I joined the Department of Politics and International Relations at Royal Holloway University as a Teaching Fellow in International Relations in 2018 and in September 2020 I took up the position of Leverhulme Early Career Research Fellow, having been awarded a three-year grant from the Leverhulme Foundation.
I completed my PhD at Royal Holloway in 2016 and hold an MA (distinction) in Human Rights from Kingston University and a BA (Hons) from Aberystwyth University.
Before coming to Royal Holloway to conduct PhD research, I worked for eight years in further education in Kyoto and Tokyo, Japan and for a number of national- and international-focused NGOs in the UK working on issues of child poverty, homelessness, and gender in development.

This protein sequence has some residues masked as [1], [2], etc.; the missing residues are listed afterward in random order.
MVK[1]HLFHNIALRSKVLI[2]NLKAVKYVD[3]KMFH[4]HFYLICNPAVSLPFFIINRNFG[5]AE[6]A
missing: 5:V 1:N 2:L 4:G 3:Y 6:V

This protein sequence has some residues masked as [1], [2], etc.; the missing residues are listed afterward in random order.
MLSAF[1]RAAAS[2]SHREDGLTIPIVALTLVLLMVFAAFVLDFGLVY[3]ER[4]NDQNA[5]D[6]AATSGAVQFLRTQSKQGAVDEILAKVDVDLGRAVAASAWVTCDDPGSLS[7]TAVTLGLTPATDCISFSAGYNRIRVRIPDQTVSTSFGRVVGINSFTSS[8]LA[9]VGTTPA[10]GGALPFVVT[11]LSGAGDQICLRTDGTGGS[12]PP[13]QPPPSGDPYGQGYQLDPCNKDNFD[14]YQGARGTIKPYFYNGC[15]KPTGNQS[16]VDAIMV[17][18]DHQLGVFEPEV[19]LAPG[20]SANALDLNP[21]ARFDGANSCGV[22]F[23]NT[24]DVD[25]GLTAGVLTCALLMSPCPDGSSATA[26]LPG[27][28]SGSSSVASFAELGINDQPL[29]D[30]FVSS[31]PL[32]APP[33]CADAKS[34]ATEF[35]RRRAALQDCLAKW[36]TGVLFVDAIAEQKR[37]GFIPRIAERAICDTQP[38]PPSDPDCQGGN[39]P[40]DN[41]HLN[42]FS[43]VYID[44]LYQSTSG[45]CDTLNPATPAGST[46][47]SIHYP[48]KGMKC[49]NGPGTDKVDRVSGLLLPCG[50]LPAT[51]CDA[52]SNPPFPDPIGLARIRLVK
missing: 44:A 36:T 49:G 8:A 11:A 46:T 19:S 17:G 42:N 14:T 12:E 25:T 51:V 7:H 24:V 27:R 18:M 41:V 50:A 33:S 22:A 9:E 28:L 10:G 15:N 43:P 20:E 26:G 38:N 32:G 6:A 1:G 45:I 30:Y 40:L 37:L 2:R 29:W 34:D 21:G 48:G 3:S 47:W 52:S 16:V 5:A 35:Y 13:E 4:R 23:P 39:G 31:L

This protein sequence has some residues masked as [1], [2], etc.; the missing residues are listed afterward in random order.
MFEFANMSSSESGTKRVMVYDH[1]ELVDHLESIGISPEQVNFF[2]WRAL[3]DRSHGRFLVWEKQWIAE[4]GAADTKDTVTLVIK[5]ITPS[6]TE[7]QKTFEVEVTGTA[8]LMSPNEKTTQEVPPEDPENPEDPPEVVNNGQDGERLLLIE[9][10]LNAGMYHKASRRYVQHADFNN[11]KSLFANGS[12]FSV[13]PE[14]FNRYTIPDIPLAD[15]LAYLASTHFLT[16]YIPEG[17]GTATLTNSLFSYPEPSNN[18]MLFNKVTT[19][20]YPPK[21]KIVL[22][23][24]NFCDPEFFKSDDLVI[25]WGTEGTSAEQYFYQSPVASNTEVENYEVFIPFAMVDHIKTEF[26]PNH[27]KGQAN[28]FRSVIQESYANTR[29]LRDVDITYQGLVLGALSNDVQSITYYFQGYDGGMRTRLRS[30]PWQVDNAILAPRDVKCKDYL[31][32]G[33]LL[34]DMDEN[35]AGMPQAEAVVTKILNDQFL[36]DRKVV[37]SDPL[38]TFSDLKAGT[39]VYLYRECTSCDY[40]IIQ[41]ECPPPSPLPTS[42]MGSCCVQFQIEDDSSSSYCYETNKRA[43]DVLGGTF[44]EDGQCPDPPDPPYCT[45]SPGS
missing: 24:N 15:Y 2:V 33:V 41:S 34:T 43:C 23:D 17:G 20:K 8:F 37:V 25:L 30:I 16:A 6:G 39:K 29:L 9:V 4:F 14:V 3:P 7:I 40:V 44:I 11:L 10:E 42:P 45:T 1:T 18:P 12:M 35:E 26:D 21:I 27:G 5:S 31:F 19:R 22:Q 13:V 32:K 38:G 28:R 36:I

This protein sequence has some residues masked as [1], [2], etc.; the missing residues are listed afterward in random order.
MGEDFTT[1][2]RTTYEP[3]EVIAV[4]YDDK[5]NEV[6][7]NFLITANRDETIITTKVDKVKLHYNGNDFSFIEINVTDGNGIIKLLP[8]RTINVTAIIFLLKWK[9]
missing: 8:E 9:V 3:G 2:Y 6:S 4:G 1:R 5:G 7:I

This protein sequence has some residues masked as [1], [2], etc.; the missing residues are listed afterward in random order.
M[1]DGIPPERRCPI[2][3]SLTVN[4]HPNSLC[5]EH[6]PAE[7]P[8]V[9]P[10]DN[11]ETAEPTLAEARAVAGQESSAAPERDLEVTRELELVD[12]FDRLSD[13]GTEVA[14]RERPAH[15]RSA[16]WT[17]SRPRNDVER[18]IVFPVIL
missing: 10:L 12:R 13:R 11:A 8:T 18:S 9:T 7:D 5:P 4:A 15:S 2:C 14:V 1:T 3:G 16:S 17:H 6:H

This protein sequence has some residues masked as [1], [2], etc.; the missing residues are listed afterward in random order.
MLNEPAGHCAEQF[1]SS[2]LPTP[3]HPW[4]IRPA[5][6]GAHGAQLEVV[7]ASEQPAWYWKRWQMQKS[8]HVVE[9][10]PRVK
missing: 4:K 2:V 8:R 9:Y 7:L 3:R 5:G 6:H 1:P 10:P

My research explores post-colonial relationships between Britain and African states, and African sexualities. On the area of postcolonial relationships, I have researched and published on the question of why African states remain in the Commonwealth and whether Zimbabwe ought to re-join the organisation.
On the area of sexualities, I am particularly interested in the ways in which state and non-state actors attempt to regulate sexualities in Africa.
My Leverhulme project explores the everyday realities of life for queer people in a number of states in Southern Africa that have decriminalised homosexuality. Studies of sexuality rarely take Africa as their starting point for theorisation. The project intends to subvert conventional studies of sexuality by moving away from western queer theory to listen to, and work with, the everyday experiences of queer African citizens as a starting point for emphasising knowledge production and theory-building from the ground up.